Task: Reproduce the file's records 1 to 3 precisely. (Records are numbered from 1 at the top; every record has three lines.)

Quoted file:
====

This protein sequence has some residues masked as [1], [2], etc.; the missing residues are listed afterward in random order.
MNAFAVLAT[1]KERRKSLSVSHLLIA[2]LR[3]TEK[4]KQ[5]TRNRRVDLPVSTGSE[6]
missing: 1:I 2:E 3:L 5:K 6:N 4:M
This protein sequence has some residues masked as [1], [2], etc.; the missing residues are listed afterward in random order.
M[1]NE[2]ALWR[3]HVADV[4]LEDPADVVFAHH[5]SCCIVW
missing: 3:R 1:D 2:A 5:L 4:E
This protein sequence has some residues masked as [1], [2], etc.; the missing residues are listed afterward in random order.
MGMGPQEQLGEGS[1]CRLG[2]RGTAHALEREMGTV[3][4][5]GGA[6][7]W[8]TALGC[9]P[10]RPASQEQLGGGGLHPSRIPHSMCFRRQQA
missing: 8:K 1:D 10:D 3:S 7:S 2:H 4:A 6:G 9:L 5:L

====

This protein sequence has some residues masked as [1], [2], etc.; the missing residues are listed afterward in random order.
MNAFAVLAT[1]KERRKSLSVSHLLIA[2]LR[3]TEK[4]KQ[5]TRNRRVDLPVSTGSE[6]
missing: 1:I 2:E 3:L 5:K 6:N 4:M
This protein sequence has some residues masked as [1], [2], etc.; the missing residues are listed afterward in random order.
M[1]NE[2]ALWR[3]HVADV[4]LEDPADVVFAHH[5]SCCIVW
missing: 3:R 1:D 2:A 5:L 4:E
This protein sequence has some residues masked as [1], [2], etc.; the missing residues are listed afterward in random order.
MGMGPQEQLGEGS[1]CRLG[2]RGTAHALEREMGTV[3][4][5]GGA[6][7]W[8]TALGC[9]P[10]RPASQEQLGGGGLHPSRIPHSMCFRRQQA
missing: 8:K 1:D 10:D 3:S 7:S 2:H 4:A 6:G 9:L 5:L